Accuracy of the vector magnetometer as an attitude sensing device for auroral sounding rockets
Robinson, Robert M.
Cloutier, Paul A.
Master of Science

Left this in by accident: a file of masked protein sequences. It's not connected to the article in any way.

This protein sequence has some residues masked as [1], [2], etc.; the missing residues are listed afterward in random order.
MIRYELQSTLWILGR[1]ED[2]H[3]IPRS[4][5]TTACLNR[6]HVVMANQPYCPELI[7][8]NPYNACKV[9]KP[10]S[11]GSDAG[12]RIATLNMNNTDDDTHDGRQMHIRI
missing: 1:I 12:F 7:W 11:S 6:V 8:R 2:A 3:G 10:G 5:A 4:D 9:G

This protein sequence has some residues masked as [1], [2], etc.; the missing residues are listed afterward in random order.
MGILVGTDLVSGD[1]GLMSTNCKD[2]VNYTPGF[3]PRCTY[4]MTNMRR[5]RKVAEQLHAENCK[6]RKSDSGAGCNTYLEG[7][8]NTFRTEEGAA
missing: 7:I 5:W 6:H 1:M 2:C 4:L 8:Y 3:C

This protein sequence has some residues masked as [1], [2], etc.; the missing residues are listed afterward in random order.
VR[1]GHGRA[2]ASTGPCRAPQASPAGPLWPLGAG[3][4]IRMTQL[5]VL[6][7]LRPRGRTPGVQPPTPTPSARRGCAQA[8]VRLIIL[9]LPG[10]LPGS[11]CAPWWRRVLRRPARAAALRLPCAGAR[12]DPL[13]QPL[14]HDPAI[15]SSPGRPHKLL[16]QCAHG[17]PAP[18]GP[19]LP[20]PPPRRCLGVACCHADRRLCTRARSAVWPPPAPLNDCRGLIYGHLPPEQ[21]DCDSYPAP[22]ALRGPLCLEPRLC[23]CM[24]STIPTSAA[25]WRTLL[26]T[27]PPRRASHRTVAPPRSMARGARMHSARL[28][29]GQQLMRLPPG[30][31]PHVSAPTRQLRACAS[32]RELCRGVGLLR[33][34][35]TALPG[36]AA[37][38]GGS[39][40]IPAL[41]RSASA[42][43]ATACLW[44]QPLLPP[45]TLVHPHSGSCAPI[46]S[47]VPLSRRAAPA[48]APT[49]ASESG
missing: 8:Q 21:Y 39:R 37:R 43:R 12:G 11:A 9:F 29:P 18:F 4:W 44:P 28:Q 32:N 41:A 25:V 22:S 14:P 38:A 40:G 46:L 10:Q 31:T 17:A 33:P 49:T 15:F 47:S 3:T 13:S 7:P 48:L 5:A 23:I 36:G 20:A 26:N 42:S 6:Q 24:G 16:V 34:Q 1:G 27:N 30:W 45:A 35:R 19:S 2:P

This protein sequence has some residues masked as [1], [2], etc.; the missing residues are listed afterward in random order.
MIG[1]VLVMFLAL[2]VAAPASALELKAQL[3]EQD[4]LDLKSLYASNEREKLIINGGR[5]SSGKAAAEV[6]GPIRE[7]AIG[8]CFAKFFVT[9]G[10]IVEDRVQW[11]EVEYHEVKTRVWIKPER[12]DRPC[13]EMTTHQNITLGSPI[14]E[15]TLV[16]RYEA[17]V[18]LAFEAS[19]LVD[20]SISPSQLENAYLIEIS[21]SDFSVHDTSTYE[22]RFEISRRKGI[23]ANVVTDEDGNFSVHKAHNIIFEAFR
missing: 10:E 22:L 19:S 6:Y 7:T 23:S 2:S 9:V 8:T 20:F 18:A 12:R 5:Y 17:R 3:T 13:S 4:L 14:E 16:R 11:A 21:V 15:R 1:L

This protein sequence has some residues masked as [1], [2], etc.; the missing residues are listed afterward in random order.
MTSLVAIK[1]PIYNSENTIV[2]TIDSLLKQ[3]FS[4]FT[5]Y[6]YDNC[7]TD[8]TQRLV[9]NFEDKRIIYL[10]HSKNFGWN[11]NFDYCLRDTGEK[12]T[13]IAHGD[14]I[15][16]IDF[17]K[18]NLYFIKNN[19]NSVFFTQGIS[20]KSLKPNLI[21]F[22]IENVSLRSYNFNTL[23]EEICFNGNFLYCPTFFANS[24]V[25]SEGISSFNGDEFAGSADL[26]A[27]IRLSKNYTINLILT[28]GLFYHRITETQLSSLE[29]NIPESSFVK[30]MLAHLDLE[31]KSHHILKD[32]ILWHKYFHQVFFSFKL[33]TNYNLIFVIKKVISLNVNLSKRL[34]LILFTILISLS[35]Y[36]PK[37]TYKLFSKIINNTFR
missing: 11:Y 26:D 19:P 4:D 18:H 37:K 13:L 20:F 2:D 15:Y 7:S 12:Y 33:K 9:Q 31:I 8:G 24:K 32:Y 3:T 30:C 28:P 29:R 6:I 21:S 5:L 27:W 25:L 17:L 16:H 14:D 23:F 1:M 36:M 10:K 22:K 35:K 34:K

A Terrier-Malemute sounding rocket was launched over a stable auroral arc from Poker Flat, Alaska on March 9, 1978 U. T. Among the instruments carried by the payload were a cesium vapor magnetometer and a solid-state star sensor. The star sensor, designed and built at INIK, Lulea, Sweden, measured the time and magnitude of individual star transits during the flight. These data were used to determine the attitude and rotational dynamics of the payload to very high accuracy. Similar information was not available for previous Rice University payloads so that attitude reconstruction for these flights was done using magnetometer data alone. However, the procedure for extracting spin and coning parameters from magnetometer data requires certain assumptions about the direction of the geomagnetic field. Since independent attitude information was available for the present flight, it was possible to test the accuracy of the magnetometer as an attitude sensing device. The following errors were discovered. First, the direction of the rocket coning center as measured by the magnetometer was in error by about 3 degrees of arc. Second, the payload spin frequency computed from the magnetometer data differed by as much as .1 degrees per second from that measured by the star sensor. With regard to the detection of ionospheric currents for this and the previous flights, these errors suggest that (1) unless the rocket coning center is in the plane of the trajectory the orientation of the inferred current system may be uncertain by as much as 15 degrees, and (2) the effects of large scale field-aligned currents may be misinterpreted as a gradual variation in the spin rate of the payload.